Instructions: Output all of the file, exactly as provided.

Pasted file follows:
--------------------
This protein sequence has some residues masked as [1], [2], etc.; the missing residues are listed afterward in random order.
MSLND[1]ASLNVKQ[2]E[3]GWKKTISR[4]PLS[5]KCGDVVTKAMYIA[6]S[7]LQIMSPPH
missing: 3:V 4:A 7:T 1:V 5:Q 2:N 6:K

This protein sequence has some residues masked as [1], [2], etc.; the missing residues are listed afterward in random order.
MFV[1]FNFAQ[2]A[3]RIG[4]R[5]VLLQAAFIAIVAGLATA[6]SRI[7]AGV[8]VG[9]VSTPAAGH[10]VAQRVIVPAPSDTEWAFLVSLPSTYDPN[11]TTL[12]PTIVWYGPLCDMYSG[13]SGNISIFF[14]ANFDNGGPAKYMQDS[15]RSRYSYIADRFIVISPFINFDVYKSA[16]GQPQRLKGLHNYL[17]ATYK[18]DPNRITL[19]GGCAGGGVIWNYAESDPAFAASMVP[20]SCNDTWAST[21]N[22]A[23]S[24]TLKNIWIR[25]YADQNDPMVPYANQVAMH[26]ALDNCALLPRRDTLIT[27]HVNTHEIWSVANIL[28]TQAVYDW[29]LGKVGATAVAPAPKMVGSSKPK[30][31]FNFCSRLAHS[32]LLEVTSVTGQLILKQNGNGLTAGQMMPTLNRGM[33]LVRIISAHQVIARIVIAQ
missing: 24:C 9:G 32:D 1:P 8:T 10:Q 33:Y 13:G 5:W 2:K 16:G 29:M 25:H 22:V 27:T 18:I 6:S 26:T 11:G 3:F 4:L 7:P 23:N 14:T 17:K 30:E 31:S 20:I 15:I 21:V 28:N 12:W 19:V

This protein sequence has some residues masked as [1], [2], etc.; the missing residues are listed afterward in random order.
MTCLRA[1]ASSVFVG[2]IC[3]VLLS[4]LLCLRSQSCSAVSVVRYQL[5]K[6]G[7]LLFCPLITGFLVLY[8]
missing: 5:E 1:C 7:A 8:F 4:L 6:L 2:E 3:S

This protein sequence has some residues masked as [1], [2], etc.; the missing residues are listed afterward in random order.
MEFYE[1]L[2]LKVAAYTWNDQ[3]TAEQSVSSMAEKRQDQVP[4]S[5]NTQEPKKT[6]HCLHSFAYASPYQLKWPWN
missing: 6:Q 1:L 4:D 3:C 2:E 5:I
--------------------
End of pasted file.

This protein sequence has some residues masked as [1], [2], etc.; the missing residues are listed afterward in random order.
MSLND[1]ASLNVKQ[2]E[3]GWKKTISR[4]PLS[5]KCGDVVTKAMYIA[6]S[7]LQIMSPPH
missing: 3:V 4:A 7:T 1:V 5:Q 2:N 6:K

This protein sequence has some residues masked as [1], [2], etc.; the missing residues are listed afterward in random order.
MFV[1]FNFAQ[2]A[3]RIG[4]R[5]VLLQAAFIAIVAGLATA[6]SRI[7]AGV[8]VG[9]VSTPAAGH[10]VAQRVIVPAPSDTEWAFLVSLPSTYDPN[11]TTL[12]PTIVWYGPLCDMYSG[13]SGNISIFF[14]ANFDNGGPAKYMQDS[15]RSRYSYIADRFIVISPFINFDVYKSA[16]GQPQRLKGLHNYL[17]ATYK[18]DPNRITL[19]GGCAGGGVIWNYAESDPAFAASMVP[20]SCNDTWAST[21]N[22]A[23]S[24]TLKNIWIR[25]YADQNDPMVPYANQVAMH[26]ALDNCALLPRRDTLIT[27]HVNTHEIWSVANIL[28]TQAVYDW[29]LGKVGATAVAPAPKMVGSSKPK[30][31]FNFCSRLAHS[32]LLEVTSVTGQLILKQNGNGLTAGQMMPTLNRGM[33]LVRIISAHQVIARIVIAQ
missing: 24:C 9:G 32:D 1:P 8:T 10:Q 33:Y 13:G 5:W 2:K 16:G 29:M 25:H 22:V 27:T 18:I 6:S 26:T 11:G 3:F 4:L 7:P 23:N 14:T 17:K 30:E 31:S 20:I 15:I 21:V 28:N 12:W 19:V

This protein sequence has some residues masked as [1], [2], etc.; the missing residues are listed afterward in random order.
MTCLRA[1]ASSVFVG[2]IC[3]VLLS[4]LLCLRSQSCSAVSVVRYQL[5]K[6]G[7]LLFCPLITGFLVLY[8]
missing: 5:E 1:C 7:A 8:F 4:L 6:L 2:E 3:S

This protein sequence has some residues masked as [1], [2], etc.; the missing residues are listed afterward in random order.
MEFYE[1]L[2]LKVAAYTWNDQ[3]TAEQSVSSMAEKRQDQVP[4]S[5]NTQEPKKT[6]HCLHSFAYASPYQLKWPWN
missing: 6:Q 1:L 4:D 3:C 2:E 5:I